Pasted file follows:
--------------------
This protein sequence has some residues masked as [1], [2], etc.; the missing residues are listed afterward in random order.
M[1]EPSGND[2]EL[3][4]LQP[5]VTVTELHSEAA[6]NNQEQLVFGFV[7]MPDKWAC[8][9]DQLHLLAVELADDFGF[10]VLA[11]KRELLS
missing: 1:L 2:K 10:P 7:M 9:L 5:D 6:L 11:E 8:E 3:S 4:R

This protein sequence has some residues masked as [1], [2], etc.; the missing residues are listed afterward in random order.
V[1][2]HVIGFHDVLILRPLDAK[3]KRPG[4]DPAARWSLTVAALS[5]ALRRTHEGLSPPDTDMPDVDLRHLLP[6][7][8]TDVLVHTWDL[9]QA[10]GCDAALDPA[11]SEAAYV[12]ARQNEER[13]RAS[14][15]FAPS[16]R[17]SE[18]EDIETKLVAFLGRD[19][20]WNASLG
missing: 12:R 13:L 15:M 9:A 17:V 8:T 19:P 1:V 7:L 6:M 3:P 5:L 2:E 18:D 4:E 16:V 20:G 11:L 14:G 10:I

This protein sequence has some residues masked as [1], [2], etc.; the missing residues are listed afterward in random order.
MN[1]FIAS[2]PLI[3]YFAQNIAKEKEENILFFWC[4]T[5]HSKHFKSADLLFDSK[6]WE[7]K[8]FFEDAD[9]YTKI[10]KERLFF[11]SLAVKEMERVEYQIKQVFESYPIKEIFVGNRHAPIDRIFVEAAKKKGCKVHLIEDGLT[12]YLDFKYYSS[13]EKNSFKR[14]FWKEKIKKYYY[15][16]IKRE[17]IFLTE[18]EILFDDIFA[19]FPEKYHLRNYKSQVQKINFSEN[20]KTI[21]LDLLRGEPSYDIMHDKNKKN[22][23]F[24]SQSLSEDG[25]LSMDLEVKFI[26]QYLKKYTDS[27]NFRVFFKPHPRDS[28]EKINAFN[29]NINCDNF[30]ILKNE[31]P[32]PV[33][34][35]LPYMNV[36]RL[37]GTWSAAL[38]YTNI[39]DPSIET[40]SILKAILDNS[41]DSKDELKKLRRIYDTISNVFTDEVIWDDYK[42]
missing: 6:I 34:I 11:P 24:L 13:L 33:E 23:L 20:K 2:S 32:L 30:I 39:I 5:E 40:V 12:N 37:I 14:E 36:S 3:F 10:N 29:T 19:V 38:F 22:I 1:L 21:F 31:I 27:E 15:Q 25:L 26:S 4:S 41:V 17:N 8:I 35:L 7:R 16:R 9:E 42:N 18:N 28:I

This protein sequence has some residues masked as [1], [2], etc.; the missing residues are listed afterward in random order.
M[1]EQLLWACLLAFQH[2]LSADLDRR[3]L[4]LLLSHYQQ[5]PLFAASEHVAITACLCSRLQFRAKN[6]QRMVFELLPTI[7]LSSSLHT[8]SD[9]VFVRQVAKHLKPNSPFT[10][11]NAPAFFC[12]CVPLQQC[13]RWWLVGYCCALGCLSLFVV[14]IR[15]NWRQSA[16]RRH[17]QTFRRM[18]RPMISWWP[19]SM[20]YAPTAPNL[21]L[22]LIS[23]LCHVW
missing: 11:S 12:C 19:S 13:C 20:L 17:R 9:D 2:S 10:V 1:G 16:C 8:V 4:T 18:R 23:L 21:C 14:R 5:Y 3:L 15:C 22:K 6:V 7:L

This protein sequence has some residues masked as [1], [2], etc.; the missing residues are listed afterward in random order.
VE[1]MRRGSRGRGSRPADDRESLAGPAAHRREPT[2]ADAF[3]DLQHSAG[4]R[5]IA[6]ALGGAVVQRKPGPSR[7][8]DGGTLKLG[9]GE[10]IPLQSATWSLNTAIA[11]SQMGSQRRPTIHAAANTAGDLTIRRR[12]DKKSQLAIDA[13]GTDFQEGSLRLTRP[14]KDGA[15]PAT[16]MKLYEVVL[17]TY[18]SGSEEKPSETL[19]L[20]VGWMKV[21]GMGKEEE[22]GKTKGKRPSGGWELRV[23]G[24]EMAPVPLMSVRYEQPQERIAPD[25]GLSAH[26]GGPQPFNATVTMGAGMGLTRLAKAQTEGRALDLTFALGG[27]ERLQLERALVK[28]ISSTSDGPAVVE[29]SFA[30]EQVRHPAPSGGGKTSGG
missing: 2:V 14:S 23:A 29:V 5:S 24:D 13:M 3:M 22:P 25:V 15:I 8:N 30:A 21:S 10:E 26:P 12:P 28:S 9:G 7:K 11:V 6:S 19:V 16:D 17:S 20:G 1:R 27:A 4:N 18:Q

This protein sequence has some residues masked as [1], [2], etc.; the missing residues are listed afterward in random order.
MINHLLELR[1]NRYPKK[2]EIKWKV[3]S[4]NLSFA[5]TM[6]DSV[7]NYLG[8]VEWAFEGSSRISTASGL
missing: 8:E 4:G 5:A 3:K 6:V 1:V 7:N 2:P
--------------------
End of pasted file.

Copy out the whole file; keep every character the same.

This protein sequence has some residues masked as [1], [2], etc.; the missing residues are listed afterward in random order.
M[1]EPSGND[2]EL[3][4]LQP[5]VTVTELHSEAA[6]NNQEQLVFGFV[7]MPDKWAC[8][9]DQLHLLAVELADDFGF[10]VLA[11]KRELLS
missing: 1:L 2:K 10:P 7:M 9:L 5:D 6:L 11:E 8:E 3:S 4:R

This protein sequence has some residues masked as [1], [2], etc.; the missing residues are listed afterward in random order.
V[1][2]HVIGFHDVLILRPLDAK[3]KRPG[4]DPAARWSLTVAALS[5]ALRRTHEGLSPPDTDMPDVDLRHLLP[6][7][8]TDVLVHTWDL[9]QA[10]GCDAALDPA[11]SEAAYV[12]ARQNEER[13]RAS[14][15]FAPS[16]R[17]SE[18]EDIETKLVAFLGRD[19][20]WNASLG
missing: 12:R 13:L 15:M 9:A 17:V 8:T 19:P 1:V 7:L 6:M 3:P 5:L 2:E 18:D 4:E 16:V 20:G 11:L 14:G 10:I

This protein sequence has some residues masked as [1], [2], etc.; the missing residues are listed afterward in random order.
MN[1]FIAS[2]PLI[3]YFAQNIAKEKEENILFFWC[4]T[5]HSKHFKSADLLFDSK[6]WE[7]K[8]FFEDAD[9]YTKI[10]KERLFF[11]SLAVKEMERVEYQIKQVFESYPIKEIFVGNRHAPIDRIFVEAAKKKGCKVHLIEDGLT[12]YLDFKYYSS[13]EKNSFKR[14]FWKEKIKKYYY[15][16]IKRE[17]IFLTE[18]EILFDDIFA[19]FPEKYHLRNYKSQVQKINFSEN[20]KTI[21]LDLLRGEPSYDIMHDKNKKN[22][23]F[24]SQSLSEDG[25]LSMDLEVKFI[26]QYLKKYTDS[27]NFRVFFKPHPRDS[28]EKINAFN[29]NINCDNF[30]ILKNE[31]P[32]PV[33][34][35]LPYMNV[36]RL[37]GTWSAAL[38]YTNI[39]DPSIET[40]SILKAILDNS[41]DSKDELKKLRRIYDTISNVFTDEVIWDDYK[42]
missing: 6:I 34:I 11:P 24:L 13:L 33:E 23:L 20:K 2:S 32:L 30:I 39:I 5:E 40:V 12:N 37:I 14:E 36:S 3:F 10:N 29:T 19:V 38:F 22:I 1:L 21:F 31:I 27:E 15:Q 25:L 26:S 4:S 41:V 17:N 8:I 35:L 7:R 16:R 9:E 42:N 18:N 28:I

This protein sequence has some residues masked as [1], [2], etc.; the missing residues are listed afterward in random order.
M[1]EQLLWACLLAFQH[2]LSADLDRR[3]L[4]LLLSHYQQ[5]PLFAASEHVAITACLCSRLQFRAKN[6]QRMVFELLPTI[7]LSSSLHT[8]SD[9]VFVRQVAKHLKPNSPFT[10][11]NAPAFFC[12]CVPLQQC[13]RWWLVGYCCALGCLSLFVV[14]IR[15]NWRQSA[16]RRH[17]QTFRRM[18]RPMISWWP[19]SM[20]YAPTAPNL[21]L[22]LIS[23]LCHVW
missing: 11:S 12:C 19:S 13:C 20:L 17:R 9:D 2:S 10:V 1:G 16:C 8:V 4:T 18:R 23:L 21:C 14:R 5:Y 3:L 15:C 22:K 6:V 7:L

This protein sequence has some residues masked as [1], [2], etc.; the missing residues are listed afterward in random order.
VE[1]MRRGSRGRGSRPADDRESLAGPAAHRREPT[2]ADAF[3]DLQHSAG[4]R[5]IA[6]ALGGAVVQRKPGPSR[7][8]DGGTLKLG[9]GE[10]IPLQSATWSLNTAIA[11]SQMGSQRRPTIHAAANTAGDLTIRRR[12]DKKSQLAIDA[13]GTDFQEGSLRLTRP[14]KDGA[15]PAT[16]MKLYEVVL[17]TY[18]SGSEEKPSETL[19]L[20]VGWMKV[21]GMGKEEE[22]GKTKGKRPSGGWELRV[23]G[24]EMAPVPLMSVRYEQPQERIAPD[25]GLSAH[26]GGPQPFNATVTMGAGMGLTRLAKAQTEGRALDLTFALGG[27]ERLQLERALVK[28]ISSTSDGPAVVE[29]SFA[30]EQVRHPAPSGGGKTSGG
missing: 2:V 14:S 23:A 29:V 5:S 24:D 13:M 3:M 22:P 25:V 15:I 8:N 30:A 21:S 10:E 26:P 12:P 28:S 9:G 7:K 11:V 6:S 19:V 16:D 17:S 20:G 1:R 27:A 4:N 18:Q

This protein sequence has some residues masked as [1], [2], etc.; the missing residues are listed afterward in random order.
MINHLLELR[1]NRYPKK[2]EIKWKV[3]S[4]NLSFA[5]TM[6]DSV[7]NYLG[8]VEWAFEGSSRISTASGL
missing: 8:E 4:G 5:A 3:K 6:V 1:V 7:N 2:P